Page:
Thank you Teresa for that kind introduction. I feel very honored by the opportunity to share a few thoughts with all of you today at the opening of this conference entitled Model the Movement. After more than 60 years of spreading theatres all across America, the movement has become so big and diverse – encompassing everything from 1000-seat regional theatres, to 200-seat alternative companies, to peripatetic devising ensembles – we might wonder if it’s possible to model it at all. But I hope that my topic this afternoon, theatrical innovation, is one that concerns all of us. Especially today, with theatre education practically gone from our schools and new forms of distraction everywhere, it feels as though finding innovative ways to speak to new audiences is not a luxury, but a matter of survival.
Innovation is a topic I’ve been thinking about for some time. Woolly Mammoth’s founding manifesto, an embarrassing document I don’t readily share, talks in somewhat grandiose terms about solving the contradiction between “the advance of theatre as an art form and the discovery of new and larger audiences” for theatre. I can’t say we’ve achieved this goal, but I know we keep on trying. And for most of our 32-year history, our approach to innovation has been to support the development of the most provocative new American plays we can find, and to get them onto our stage with as much creativity as our talented company members and guest artists can muster.
But a new train of thought related to innovation started for me just two years ago at, of all places, the TCG conference in Chicago. For those who attended, I don’t know if you had this experience, but toward the end of the conference I started to notice how many of the speakers had used the word “storytelling” at one point or other as a virtual synonym for the word “theatre.” And I obsessed over this for a while, and began noticing in theatre brochures and websites how ubiquitous the words “story” and “storytelling” had become as descriptors for what we do. (“Great stories well told.” “New stories that will touch your heart.” Etc.) And this struck me as odd. When I was growing up, I thought of storytelling as something adults did with children at bedtime; whereas theatre, which I attended regularly from the age of ten, was quite different. It was about spectacle and language and music and magic and actors and emotions and ideas. We certainly wouldn’t call Beckett a storyteller, and even to call Shakespeare a storyteller would be fairly reductive.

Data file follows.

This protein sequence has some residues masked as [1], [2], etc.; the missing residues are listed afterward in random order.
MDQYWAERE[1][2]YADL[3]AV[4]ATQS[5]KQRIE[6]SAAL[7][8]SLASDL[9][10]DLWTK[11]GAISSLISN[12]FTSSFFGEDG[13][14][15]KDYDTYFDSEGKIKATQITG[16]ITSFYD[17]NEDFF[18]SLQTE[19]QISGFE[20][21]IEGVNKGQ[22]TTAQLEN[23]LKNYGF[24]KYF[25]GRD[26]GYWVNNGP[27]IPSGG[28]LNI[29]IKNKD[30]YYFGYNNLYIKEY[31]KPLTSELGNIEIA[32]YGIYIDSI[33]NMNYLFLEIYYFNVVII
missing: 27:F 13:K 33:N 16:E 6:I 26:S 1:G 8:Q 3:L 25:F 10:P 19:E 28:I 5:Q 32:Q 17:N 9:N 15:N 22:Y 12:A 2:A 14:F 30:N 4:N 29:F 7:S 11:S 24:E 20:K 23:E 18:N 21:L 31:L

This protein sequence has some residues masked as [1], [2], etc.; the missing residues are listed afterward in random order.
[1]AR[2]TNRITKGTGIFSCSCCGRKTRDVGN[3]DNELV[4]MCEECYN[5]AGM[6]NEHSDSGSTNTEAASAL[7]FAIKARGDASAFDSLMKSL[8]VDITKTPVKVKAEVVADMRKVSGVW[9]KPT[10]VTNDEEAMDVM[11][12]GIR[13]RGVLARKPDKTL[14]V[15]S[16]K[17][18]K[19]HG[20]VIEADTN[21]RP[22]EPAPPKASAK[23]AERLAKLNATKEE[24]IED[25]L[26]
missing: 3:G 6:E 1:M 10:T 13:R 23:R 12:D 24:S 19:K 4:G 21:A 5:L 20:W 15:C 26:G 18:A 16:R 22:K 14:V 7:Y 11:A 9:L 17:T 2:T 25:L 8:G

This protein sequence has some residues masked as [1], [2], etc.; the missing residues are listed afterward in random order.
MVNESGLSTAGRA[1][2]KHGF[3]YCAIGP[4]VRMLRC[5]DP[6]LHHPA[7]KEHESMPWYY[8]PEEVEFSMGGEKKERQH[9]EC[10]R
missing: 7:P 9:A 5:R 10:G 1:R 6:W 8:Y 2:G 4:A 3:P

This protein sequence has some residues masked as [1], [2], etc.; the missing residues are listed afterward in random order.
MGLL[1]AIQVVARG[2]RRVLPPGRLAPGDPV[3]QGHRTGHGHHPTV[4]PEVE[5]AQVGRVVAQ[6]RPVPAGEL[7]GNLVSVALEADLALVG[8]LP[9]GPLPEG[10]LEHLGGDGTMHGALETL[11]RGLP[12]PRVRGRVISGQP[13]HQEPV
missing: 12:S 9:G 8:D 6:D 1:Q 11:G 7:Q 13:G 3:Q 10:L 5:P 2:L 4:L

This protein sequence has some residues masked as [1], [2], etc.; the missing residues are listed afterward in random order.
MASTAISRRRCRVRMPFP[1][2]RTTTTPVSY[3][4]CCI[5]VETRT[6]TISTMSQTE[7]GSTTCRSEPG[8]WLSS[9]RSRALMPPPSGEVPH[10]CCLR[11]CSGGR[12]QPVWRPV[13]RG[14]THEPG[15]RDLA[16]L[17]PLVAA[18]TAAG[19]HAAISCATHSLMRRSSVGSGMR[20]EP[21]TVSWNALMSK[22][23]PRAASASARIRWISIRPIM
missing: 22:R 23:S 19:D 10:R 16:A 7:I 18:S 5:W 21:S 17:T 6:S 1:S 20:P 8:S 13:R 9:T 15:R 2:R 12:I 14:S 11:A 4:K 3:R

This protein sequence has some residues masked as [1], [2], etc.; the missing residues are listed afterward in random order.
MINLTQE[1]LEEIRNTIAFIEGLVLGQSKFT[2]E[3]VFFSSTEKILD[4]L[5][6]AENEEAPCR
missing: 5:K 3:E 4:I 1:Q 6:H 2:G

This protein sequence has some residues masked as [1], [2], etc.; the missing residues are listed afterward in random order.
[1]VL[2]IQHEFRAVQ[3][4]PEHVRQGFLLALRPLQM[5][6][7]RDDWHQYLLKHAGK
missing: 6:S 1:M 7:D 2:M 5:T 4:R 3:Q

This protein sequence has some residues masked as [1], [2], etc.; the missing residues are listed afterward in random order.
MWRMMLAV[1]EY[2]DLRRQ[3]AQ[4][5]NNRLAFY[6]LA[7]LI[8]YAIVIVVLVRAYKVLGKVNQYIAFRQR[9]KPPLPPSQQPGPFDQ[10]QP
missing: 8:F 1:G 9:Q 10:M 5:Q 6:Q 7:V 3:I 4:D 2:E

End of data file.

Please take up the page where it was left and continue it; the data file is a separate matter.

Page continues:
Now don’t get me wrong – I’m not saying that stories aren’t a critical part of what we do in the theatre, but to say they’re the whole thing is a bit like a symphony orchestra saying they play melodies or an art museum saying they show pictures. So I started to wonder why this use of the word storytelling had become so widespread.
Just a few months before the Chicago conference I had taken my first trip to see theatre in Eastern Europe. I attended the Divine Comedy Festival in Krakow, which represents during a single week some of the best in Polish theatre from the previous year. And I can tell you, at that festival, there was hardly a story to be found! There was plenty of realism, and in fact, the level of physical and emotional detail from the actors was astonishing. And while there were certainly narrative elements, they were often secondary to the larger artistic framing – accomplished through installation-like scenic design or abstracted staging – which challenged the audience to look at the stories metaphorically or from unexpected angles. Texts were cobbled together or de-constructed from literary sources, films, classic plays, documentary material, community interviews, improvisation. Even the one new play I saw that was actually scripted by a playwright, entitled No Matter How Hard We Tried by the brilliant young writer Dorata Maslowska, was only enough of a story to subvert the very idea of story.
At first it appeared to be a colorful portrait of a lower class Polish family as seen through the eyes of a teenage girl; then the lens shifted and it became clear that the characters were in a television show; and then the lens shifted again and it became clear that this family never existed because the character we thought was the grandmother had been annihilated as a young girl during the bombing of Poland in World War II. And the production, directed in visionary style by Grzegorz Jarzyna, had virtually none of the storytelling scenic elements we might imagine from reading the script, but just a few ratty pieces of furniture in front of a large video screen on which some of the images in the play were represented by childlike little squiggles, until the final scene when the bombing of Warsaw was depicted behind the grandmother and her non-existent granddaughter with overwhelming realistic force.